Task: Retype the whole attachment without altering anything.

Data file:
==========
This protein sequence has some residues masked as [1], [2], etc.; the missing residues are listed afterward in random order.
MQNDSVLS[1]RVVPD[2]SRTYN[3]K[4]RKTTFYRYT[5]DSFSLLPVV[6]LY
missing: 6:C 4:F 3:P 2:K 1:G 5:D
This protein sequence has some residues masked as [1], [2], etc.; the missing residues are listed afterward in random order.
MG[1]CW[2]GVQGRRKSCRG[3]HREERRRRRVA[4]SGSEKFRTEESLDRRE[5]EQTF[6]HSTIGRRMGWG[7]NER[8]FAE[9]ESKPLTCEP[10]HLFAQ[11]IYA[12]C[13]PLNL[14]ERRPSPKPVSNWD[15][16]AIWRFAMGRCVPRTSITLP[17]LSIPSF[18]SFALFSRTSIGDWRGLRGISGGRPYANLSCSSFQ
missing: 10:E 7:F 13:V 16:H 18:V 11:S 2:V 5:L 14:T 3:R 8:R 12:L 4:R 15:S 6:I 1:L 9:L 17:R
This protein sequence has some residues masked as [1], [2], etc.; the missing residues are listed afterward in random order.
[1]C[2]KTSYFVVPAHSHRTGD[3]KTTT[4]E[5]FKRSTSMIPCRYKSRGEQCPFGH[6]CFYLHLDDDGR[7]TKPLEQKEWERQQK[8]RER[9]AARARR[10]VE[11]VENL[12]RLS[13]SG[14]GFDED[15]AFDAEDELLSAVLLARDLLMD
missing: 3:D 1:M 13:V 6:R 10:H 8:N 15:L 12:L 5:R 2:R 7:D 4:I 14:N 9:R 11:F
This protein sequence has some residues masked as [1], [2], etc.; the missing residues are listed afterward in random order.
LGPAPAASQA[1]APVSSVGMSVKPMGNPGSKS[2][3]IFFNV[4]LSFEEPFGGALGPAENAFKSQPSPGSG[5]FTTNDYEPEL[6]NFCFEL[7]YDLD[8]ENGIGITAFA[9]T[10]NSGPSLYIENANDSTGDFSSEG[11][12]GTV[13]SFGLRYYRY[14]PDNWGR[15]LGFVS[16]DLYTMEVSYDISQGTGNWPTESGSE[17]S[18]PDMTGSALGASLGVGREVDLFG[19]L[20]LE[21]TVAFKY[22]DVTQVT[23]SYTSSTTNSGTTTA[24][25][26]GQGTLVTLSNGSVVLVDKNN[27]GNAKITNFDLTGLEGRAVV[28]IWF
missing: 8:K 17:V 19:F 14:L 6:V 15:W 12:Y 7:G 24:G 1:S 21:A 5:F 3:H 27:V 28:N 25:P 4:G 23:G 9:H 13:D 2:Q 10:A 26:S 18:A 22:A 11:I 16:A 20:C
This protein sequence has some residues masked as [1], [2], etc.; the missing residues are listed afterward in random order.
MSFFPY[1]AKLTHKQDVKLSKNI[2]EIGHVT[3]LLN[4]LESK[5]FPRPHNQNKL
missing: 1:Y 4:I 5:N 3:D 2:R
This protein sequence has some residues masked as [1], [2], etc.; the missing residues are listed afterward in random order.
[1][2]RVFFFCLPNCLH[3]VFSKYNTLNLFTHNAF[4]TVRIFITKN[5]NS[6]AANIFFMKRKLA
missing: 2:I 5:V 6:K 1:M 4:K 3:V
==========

This protein sequence has some residues masked as [1], [2], etc.; the missing residues are listed afterward in random order.
MQNDSVLS[1]RVVPD[2]SRTYN[3]K[4]RKTTFYRYT[5]DSFSLLPVV[6]LY
missing: 6:C 4:F 3:P 2:K 1:G 5:D
This protein sequence has some residues masked as [1], [2], etc.; the missing residues are listed afterward in random order.
MG[1]CW[2]GVQGRRKSCRG[3]HREERRRRRVA[4]SGSEKFRTEESLDRRE[5]EQTF[6]HSTIGRRMGWG[7]NER[8]FAE[9]ESKPLTCEP[10]HLFAQ[11]IYA[12]C[13]PLNL[14]ERRPSPKPVSNWD[15][16]AIWRFAMGRCVPRTSITLP[17]LSIPSF[18]SFALFSRTSIGDWRGLRGISGGRPYANLSCSSFQ
missing: 10:E 7:F 13:V 16:H 18:V 11:S 2:V 5:L 14:T 3:R 8:R 12:L 4:R 15:S 6:I 1:L 9:L 17:R
This protein sequence has some residues masked as [1], [2], etc.; the missing residues are listed afterward in random order.
[1]C[2]KTSYFVVPAHSHRTGD[3]KTTT[4]E[5]FKRSTSMIPCRYKSRGEQCPFGH[6]CFYLHLDDDGR[7]TKPLEQKEWERQQK[8]RER[9]AARARR[10]VE[11]VENL[12]RLS[13]SG[14]GFDED[15]AFDAEDELLSAVLLARDLLMD
missing: 3:D 1:M 13:V 6:R 10:H 8:N 15:L 12:L 5:R 2:R 7:D 4:I 14:N 9:R 11:F
This protein sequence has some residues masked as [1], [2], etc.; the missing residues are listed afterward in random order.
LGPAPAASQA[1]APVSSVGMSVKPMGNPGSKS[2][3]IFFNV[4]LSFEEPFGGALGPAENAFKSQPSPGSG[5]FTTNDYEPEL[6]NFCFEL[7]YDLD[8]ENGIGITAFA[9]T[10]NSGPSLYIENANDSTGDFSSEG[11][12]GTV[13]SFGLRYYRY[14]PDNWGR[15]LGFVS[16]DLYTMEVSYDISQGTGNWPTESGSE[17]S[18]PDMTGSALGASLGVGREVDLFG[19]L[20]LE[21]TVAFKY[22]DVTQVT[23]SYTSSTTNSGTTTA[24][25][26]GQGTLVTLSNGSVVLVDKNN[27]GNAKITNFDLTGLEGRAVV[28]IWF
missing: 8:K 17:V 19:F 14:L 6:V 15:W 12:Y 7:G 24:G 1:S 21:A 5:F 3:H 27:V 28:N 25:P 4:G 23:G 9:H 13:D 2:Q 10:A 26:S 18:A 22:A 11:I 16:A 20:C
This protein sequence has some residues masked as [1], [2], etc.; the missing residues are listed afterward in random order.
MSFFPY[1]AKLTHKQDVKLSKNI[2]EIGHVT[3]LLN[4]LESK[5]FPRPHNQNKL
missing: 1:Y 4:I 5:N 3:D 2:R
This protein sequence has some residues masked as [1], [2], etc.; the missing residues are listed afterward in random order.
[1][2]RVFFFCLPNCLH[3]VFSKYNTLNLFTHNAF[4]TVRIFITKN[5]NS[6]AANIFFMKRKLA
missing: 2:I 5:V 6:K 1:M 4:K 3:V